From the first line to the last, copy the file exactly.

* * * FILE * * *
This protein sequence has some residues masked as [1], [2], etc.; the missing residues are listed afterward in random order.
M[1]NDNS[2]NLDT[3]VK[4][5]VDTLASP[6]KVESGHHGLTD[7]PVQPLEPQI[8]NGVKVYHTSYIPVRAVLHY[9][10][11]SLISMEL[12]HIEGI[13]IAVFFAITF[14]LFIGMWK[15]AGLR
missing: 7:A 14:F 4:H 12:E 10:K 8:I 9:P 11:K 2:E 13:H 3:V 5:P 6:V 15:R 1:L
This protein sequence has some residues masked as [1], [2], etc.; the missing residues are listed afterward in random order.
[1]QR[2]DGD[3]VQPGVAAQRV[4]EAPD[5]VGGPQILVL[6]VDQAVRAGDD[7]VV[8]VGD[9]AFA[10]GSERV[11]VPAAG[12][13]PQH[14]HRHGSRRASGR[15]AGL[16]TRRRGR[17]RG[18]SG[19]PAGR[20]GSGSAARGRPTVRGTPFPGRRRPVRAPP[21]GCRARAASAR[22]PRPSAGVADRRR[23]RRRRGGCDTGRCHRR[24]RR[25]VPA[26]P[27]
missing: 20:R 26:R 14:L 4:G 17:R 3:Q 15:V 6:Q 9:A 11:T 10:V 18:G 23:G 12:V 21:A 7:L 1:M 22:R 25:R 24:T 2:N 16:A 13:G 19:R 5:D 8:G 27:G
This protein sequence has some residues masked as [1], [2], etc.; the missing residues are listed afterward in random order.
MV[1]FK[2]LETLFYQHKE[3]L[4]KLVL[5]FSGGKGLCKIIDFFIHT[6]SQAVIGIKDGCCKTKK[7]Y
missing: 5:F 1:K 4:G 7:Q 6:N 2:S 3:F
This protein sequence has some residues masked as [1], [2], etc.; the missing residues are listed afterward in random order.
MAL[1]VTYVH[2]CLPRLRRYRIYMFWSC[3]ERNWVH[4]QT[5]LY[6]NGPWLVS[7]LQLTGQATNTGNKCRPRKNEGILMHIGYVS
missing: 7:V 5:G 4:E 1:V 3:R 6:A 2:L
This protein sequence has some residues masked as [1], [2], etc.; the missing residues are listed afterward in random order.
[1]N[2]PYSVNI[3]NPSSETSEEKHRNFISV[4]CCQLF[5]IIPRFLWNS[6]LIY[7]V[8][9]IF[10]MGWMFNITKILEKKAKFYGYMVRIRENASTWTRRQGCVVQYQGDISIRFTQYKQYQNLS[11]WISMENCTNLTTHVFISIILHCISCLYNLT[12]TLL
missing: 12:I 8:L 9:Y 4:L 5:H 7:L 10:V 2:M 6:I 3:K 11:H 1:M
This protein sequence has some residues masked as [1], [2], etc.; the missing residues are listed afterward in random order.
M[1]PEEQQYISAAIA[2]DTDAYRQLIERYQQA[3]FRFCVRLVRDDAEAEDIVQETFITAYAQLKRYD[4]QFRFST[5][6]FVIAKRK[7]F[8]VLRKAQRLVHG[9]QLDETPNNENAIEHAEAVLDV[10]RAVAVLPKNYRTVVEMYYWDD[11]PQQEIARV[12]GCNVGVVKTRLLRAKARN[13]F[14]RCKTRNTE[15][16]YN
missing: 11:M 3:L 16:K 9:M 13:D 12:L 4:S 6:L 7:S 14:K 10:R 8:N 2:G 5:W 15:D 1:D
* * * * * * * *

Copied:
This protein sequence has some residues masked as [1], [2], etc.; the missing residues are listed afterward in random order.
M[1]NDNS[2]NLDT[3]VK[4][5]VDTLASP[6]KVESGHHGLTD[7]PVQPLEPQI[8]NGVKVYHTSYIPVRAVLHY[9][10][11]SLISMEL[12]HIEGI[13]IAVFFAITF[14]LFIGMWK[15]AGLR
missing: 7:A 14:F 4:H 12:E 10:K 8:I 9:P 11:K 2:E 13:H 3:V 5:P 6:V 15:R 1:L
This protein sequence has some residues masked as [1], [2], etc.; the missing residues are listed afterward in random order.
[1]QR[2]DGD[3]VQPGVAAQRV[4]EAPD[5]VGGPQILVL[6]VDQAVRAGDD[7]VV[8]VGD[9]AFA[10]GSERV[11]VPAAG[12][13]PQH[14]HRHGSRRASGR[15]AGL[16]TRRRGR[17]RG[18]SG[19]PAGR[20]GSGSAARGRPTVRGTPFPGRRRPVRAPP[21]GCRARAASAR[22]PRPSAGVADRRR[23]RRRRGGCDTGRCHRR[24]RR[25]VPA[26]P[27]
missing: 20:R 26:R 14:L 4:G 17:R 3:Q 15:V 6:Q 9:A 11:T 10:V 18:G 23:G 12:V 21:A 7:L 1:M 22:R 25:R 24:T 2:N 16:A 13:G 19:R 5:D 8:G 27:G
This protein sequence has some residues masked as [1], [2], etc.; the missing residues are listed afterward in random order.
MV[1]FK[2]LETLFYQHKE[3]L[4]KLVL[5]FSGGKGLCKIIDFFIHT[6]SQAVIGIKDGCCKTKK[7]Y
missing: 5:F 1:K 4:G 7:Q 6:N 2:S 3:F
This protein sequence has some residues masked as [1], [2], etc.; the missing residues are listed afterward in random order.
MAL[1]VTYVH[2]CLPRLRRYRIYMFWSC[3]ERNWVH[4]QT[5]LY[6]NGPWLVS[7]LQLTGQATNTGNKCRPRKNEGILMHIGYVS
missing: 7:V 5:G 4:E 1:V 3:R 6:A 2:L
This protein sequence has some residues masked as [1], [2], etc.; the missing residues are listed afterward in random order.
[1]N[2]PYSVNI[3]NPSSETSEEKHRNFISV[4]CCQLF[5]IIPRFLWNS[6]LIY[7]V[8][9]IF[10]MGWMFNITKILEKKAKFYGYMVRIRENASTWTRRQGCVVQYQGDISIRFTQYKQYQNLS[11]WISMENCTNLTTHVFISIILHCISCLYNLT[12]TLL
missing: 12:I 8:L 9:Y 4:L 5:H 7:L 10:V 2:M 6:I 3:K 11:H 1:M
This protein sequence has some residues masked as [1], [2], etc.; the missing residues are listed afterward in random order.
M[1]PEEQQYISAAIA[2]DTDAYRQLIERYQQA[3]FRFCVRLVRDDAEAEDIVQETFITAYAQLKRYD[4]QFRFST[5][6]FVIAKRK[7]F[8]VLRKAQRLVHG[9]QLDETPNNENAIEHAEAVLDV[10]RAVAVLPKNYRTVVEMYYWDD[11]PQQEIARV[12]GCNVGVVKTRLLRAKARN[13]F[14]RCKTRNTE[15][16]YN
missing: 11:M 3:L 16:K 9:M 13:D 12:L 4:S 6:L 7:S 14:K 10:R 8:N 2:G 5:W 15:D 1:D